Doctoral and emerging researchers often believe that they must, from the very get go, publish in highly ranked journals. Where does this idea come from. Well sometimes word of mouth. Sometimes universities may try to point researchers in the top ranked journal direction. Some universities actually offer clear instructions about what journals to choose via little apps where the researcher can type in the title of a journal and get back an institutional approval rating. You know like … Excellent choice, Well if you really have to and Don’t even think about it.
Of course there are a few disciplines where there are ranked journals and everyone uses the same list. And there certainly are occasions when journal metrics count for something. Like national policy regimes which reward universities on the basis of metrics. But generally, with the exception of the disciplinary case, institutional audit measures are IMHO a pretty poor reason for emerging and doctoral researchers to choose one journal over another. In Australia, a number of recent reviews have said as much, and in the UK, audit is still generally based on the paper or book itself rather than where it is published.
But lists exist. Now, I reckon that these lists of desirable and less desirable journals are not a great idea. Lists have counter-productive effects. They have consequences – some topics at the top of the list are over discussed, and others languishing near the bottom don’t get enough attention. Some journals struggle to keep up with the volume of submissions, and others just struggle. And if researchers aim for particular kinds of journals with particular interests then it’s likely that their research, their methods and their analyses are being covertly steered, may be even skewed. It may even be that what researchers don’t write about is as, if not more, important than what they do.
Now this won’t be the view of institutional gatekeepers who worry about reputation and rankings. But this is my blog and I get to say here what I think.
So if rankings are not how to choose a journal, what do you do? Aside from the obvious avoid predatory journals.
Here’s my top three things to think about when choosing where to publish:
1. What journal community are you already part of? If you regularly read and cite particular journals then you know the field they cover, the kinds of topics they are interested in, whose work is important and often used and what style of writing contributors generally use. And you also have an idea about what doesn’t get into the particular journals and the kind of writing that doesn’t appear. Put another way – think of the journal you use a lot as a conversation. It is one you are already in, as a listener. And you are now ready to say something for the first time. Who do you want to speak with? Who is interested in what you have to say? They’re probably already here in this journal community. And of course, it’s always possible to ask your supervisor, a mentor, an examiner or more senior colleague who knows your work, what conversation you’re in and need to be in, and where they think would be a good place for you to write for.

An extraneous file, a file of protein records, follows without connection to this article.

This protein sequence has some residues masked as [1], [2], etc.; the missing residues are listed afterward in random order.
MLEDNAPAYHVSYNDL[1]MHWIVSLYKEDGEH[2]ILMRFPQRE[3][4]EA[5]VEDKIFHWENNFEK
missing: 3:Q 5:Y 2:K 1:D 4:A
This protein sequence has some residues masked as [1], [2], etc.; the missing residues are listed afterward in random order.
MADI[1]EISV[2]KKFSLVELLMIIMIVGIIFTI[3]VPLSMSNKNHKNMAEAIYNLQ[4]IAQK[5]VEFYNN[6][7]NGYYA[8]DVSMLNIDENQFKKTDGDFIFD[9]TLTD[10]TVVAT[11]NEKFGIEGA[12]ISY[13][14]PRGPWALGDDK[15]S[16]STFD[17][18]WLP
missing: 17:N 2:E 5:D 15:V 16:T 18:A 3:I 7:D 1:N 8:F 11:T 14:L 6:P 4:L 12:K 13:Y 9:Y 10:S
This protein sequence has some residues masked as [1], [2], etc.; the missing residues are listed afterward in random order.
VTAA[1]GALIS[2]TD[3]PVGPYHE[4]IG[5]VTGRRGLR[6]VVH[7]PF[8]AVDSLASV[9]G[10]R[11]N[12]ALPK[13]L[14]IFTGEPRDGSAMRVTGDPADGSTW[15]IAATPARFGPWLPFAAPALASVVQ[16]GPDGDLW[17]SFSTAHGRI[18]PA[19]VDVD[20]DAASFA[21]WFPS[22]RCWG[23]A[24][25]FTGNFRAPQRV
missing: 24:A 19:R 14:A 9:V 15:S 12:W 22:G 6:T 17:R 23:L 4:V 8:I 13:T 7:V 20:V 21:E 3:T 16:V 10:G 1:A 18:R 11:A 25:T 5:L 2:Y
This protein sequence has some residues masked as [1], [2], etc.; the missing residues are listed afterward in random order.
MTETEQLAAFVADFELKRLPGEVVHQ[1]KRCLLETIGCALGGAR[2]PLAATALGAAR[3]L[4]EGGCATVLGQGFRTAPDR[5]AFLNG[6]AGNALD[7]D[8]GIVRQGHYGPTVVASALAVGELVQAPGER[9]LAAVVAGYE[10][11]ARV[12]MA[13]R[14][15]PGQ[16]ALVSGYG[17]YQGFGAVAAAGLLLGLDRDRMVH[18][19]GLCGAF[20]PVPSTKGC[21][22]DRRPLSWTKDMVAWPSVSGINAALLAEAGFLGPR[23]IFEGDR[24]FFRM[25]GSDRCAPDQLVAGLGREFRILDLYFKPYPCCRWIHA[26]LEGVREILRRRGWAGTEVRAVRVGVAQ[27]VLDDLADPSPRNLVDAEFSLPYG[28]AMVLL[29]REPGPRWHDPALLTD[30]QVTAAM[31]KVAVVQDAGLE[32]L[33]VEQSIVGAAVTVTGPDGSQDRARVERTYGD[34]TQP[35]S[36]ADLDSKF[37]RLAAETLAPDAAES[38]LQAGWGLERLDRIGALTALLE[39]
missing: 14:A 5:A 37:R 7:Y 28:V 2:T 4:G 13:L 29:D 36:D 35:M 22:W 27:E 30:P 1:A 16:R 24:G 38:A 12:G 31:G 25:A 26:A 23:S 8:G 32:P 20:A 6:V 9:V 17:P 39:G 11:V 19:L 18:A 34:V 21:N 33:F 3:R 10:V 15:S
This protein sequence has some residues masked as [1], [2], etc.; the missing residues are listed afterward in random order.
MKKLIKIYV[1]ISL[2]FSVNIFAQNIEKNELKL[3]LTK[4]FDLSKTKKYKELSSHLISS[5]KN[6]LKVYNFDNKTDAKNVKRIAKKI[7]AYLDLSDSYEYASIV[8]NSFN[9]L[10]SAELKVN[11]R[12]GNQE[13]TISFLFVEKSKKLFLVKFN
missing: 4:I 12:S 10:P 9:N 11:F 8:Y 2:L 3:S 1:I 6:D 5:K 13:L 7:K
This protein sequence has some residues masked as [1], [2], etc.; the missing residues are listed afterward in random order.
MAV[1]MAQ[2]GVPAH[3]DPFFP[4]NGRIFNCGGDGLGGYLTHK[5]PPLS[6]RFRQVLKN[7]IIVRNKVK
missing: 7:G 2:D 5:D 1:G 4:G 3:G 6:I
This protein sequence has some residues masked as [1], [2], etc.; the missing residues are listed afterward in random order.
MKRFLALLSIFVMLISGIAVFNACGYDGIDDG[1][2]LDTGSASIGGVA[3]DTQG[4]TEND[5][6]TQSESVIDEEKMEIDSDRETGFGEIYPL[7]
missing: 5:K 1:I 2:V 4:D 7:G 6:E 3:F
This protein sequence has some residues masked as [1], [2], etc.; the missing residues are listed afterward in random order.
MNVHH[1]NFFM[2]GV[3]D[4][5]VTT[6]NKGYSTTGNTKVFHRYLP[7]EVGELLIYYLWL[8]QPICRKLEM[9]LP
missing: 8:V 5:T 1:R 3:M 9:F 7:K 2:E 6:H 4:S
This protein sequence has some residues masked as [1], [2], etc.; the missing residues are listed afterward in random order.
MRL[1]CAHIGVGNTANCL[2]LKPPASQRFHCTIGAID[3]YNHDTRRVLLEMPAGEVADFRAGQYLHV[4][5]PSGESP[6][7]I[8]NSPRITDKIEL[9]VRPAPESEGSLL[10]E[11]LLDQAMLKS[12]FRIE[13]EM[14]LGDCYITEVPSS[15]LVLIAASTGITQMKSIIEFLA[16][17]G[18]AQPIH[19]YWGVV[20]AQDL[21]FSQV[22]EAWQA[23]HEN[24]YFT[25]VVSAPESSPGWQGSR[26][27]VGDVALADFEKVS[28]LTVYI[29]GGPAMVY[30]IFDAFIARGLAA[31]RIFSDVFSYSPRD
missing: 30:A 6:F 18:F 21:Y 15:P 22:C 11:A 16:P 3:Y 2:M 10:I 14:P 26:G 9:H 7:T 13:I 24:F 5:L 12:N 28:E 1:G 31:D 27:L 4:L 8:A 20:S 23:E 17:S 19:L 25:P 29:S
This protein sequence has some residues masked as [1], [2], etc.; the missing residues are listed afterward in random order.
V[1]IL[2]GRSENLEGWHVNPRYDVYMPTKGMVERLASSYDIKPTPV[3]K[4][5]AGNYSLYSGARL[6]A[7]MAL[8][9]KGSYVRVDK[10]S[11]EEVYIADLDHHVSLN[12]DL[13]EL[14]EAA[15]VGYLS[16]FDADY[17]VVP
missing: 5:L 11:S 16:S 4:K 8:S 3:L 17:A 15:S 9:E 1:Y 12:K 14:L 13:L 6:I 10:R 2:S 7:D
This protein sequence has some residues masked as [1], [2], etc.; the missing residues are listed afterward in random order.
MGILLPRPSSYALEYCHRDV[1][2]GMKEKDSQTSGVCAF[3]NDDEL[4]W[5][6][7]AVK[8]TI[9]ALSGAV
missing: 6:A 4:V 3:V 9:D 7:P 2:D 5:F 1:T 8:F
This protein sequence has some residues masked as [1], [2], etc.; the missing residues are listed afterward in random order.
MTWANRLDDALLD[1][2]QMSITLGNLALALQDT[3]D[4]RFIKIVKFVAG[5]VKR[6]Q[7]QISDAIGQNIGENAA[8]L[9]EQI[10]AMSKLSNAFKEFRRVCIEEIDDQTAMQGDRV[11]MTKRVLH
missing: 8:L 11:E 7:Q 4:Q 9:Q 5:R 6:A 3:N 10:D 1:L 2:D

2. Where does your work fit? There are often journals which appear to cover the same topic, but are actually different. Your work will fit in one or some of them, but not all. Put another way – the journal is a knowledge building community. Do you think of any journals as being your scholarly home? A place you know you can always find something of interest? Where you have something to contribute? What body of knowledge does your work speak with, add to, reframe, challenge? If the latter, is the community ready for your contribution? It’s always possible to email an editor to see if the kind of paper you are thinking about is of interest. And indeed there are a few journals that operate this way – they have a process where you basically make a pitch and the editor says whether to bother writing or not.
3. What constraints do you have? If you fear rejection, then you need to understand that top journal rankings are in part achieved through having high rates of rejection. That’s not an entirely logical thing – quality is not necessarily about the number of papers you don’t publish. But that’s how it is. So your odds of getting rejected are higher in a more highly ranked journal. And if you are in a hurry, say you’re doing a doctorate by publication or you need publications to get a job, then it is unlikely that the most highly ranked journals are going to deal with you in a hurry. They are highly ranked because they have a huge set of papers they need to get through and it will likely take a while for your paper to get sent out to reviewers. But it’s always possible to email an editor and ask about rejection rates and the time it takes to get to review.
So what am I saying? I’m not saying don’t ever publish in highly ranked journals. Not at all. Go for it if the journals are a good fit and you have something to say to their community of readers and if you understand the time and rejection business.
But if you think the priority at the start of your academic career is to get your work out there to interested readers, then don’t make top ranking the top of your choice list – use the community, conversation and fit criteria. And take non vested interest advice. Check with the journal. And don’t be put off by any institutional frowning at your publication choice – that’s an institution looking after itself first, and you second.
And you can always put that top ranked journal on your bucket list. You’ll get there, just maybe not straight away. You don’t have to set the bar sky high right at the start.